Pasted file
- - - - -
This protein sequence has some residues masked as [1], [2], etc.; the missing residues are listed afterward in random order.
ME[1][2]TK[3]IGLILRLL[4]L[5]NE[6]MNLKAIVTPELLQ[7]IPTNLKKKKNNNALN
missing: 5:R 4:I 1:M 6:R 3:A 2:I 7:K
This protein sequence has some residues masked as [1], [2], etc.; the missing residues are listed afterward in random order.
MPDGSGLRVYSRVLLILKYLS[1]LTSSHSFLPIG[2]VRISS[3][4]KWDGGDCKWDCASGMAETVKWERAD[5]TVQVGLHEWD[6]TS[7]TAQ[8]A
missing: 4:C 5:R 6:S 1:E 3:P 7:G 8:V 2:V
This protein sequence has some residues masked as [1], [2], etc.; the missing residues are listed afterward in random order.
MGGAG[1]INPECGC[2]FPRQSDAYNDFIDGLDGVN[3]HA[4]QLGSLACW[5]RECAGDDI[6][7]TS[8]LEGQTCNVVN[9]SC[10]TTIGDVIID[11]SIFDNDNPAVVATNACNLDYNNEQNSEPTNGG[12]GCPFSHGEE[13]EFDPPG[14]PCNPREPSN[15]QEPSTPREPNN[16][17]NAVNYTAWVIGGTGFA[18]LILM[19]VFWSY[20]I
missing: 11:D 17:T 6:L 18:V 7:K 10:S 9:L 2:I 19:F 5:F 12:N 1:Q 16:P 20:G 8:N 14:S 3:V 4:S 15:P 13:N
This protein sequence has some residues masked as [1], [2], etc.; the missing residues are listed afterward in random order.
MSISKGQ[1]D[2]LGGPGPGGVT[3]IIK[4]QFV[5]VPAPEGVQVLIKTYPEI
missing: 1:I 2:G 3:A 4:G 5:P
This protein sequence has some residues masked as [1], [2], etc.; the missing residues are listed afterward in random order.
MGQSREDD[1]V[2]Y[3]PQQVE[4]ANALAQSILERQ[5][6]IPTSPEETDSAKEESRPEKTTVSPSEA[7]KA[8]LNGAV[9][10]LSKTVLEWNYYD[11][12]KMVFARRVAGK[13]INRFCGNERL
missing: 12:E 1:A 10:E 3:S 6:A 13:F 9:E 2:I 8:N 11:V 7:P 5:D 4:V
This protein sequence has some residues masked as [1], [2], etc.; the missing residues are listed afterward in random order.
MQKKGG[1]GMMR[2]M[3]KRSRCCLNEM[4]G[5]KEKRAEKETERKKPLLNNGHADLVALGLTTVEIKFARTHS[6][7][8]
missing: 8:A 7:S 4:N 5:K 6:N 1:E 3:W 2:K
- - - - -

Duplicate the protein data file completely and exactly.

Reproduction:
This protein sequence has some residues masked as [1], [2], etc.; the missing residues are listed afterward in random order.
ME[1][2]TK[3]IGLILRLL[4]L[5]NE[6]MNLKAIVTPELLQ[7]IPTNLKKKKNNNALN
missing: 5:R 4:I 1:M 6:R 3:A 2:I 7:K
This protein sequence has some residues masked as [1], [2], etc.; the missing residues are listed afterward in random order.
MPDGSGLRVYSRVLLILKYLS[1]LTSSHSFLPIG[2]VRISS[3][4]KWDGGDCKWDCASGMAETVKWERAD[5]TVQVGLHEWD[6]TS[7]TAQ[8]A
missing: 4:C 5:R 6:S 1:E 3:P 7:G 8:V 2:V
This protein sequence has some residues masked as [1], [2], etc.; the missing residues are listed afterward in random order.
MGGAG[1]INPECGC[2]FPRQSDAYNDFIDGLDGVN[3]HA[4]QLGSLACW[5]RECAGDDI[6][7]TS[8]LEGQTCNVVN[9]SC[10]TTIGDVIID[11]SIFDNDNPAVVATNACNLDYNNEQNSEPTNGG[12]GCPFSHGEE[13]EFDPPG[14]PCNPREPSN[15]QEPSTPREPNN[16][17]NAVNYTAWVIGGTGFA[18]LILM[19]VFWSY[20]I
missing: 11:D 17:T 6:L 18:V 7:K 10:S 9:L 2:I 19:F 5:F 12:N 1:Q 16:P 20:G 8:N 14:S 3:V 4:S 15:P 13:N
This protein sequence has some residues masked as [1], [2], etc.; the missing residues are listed afterward in random order.
MSISKGQ[1]D[2]LGGPGPGGVT[3]IIK[4]QFV[5]VPAPEGVQVLIKTYPEI
missing: 1:I 2:G 3:A 4:G 5:P
This protein sequence has some residues masked as [1], [2], etc.; the missing residues are listed afterward in random order.
MGQSREDD[1]V[2]Y[3]PQQVE[4]ANALAQSILERQ[5][6]IPTSPEETDSAKEESRPEKTTVSPSEA[7]KA[8]LNGAV[9][10]LSKTVLEWNYYD[11][12]KMVFARRVAGK[13]INRFCGNERL
missing: 12:E 1:A 10:E 3:S 6:A 13:F 9:E 2:I 8:N 11:V 7:P 5:D 4:V
This protein sequence has some residues masked as [1], [2], etc.; the missing residues are listed afterward in random order.
MQKKGG[1]GMMR[2]M[3]KRSRCCLNEM[4]G[5]KEKRAEKETERKKPLLNNGHADLVALGLTTVEIKFARTHS[6][7][8]
missing: 8:A 7:S 4:N 5:K 6:N 1:E 3:W 2:K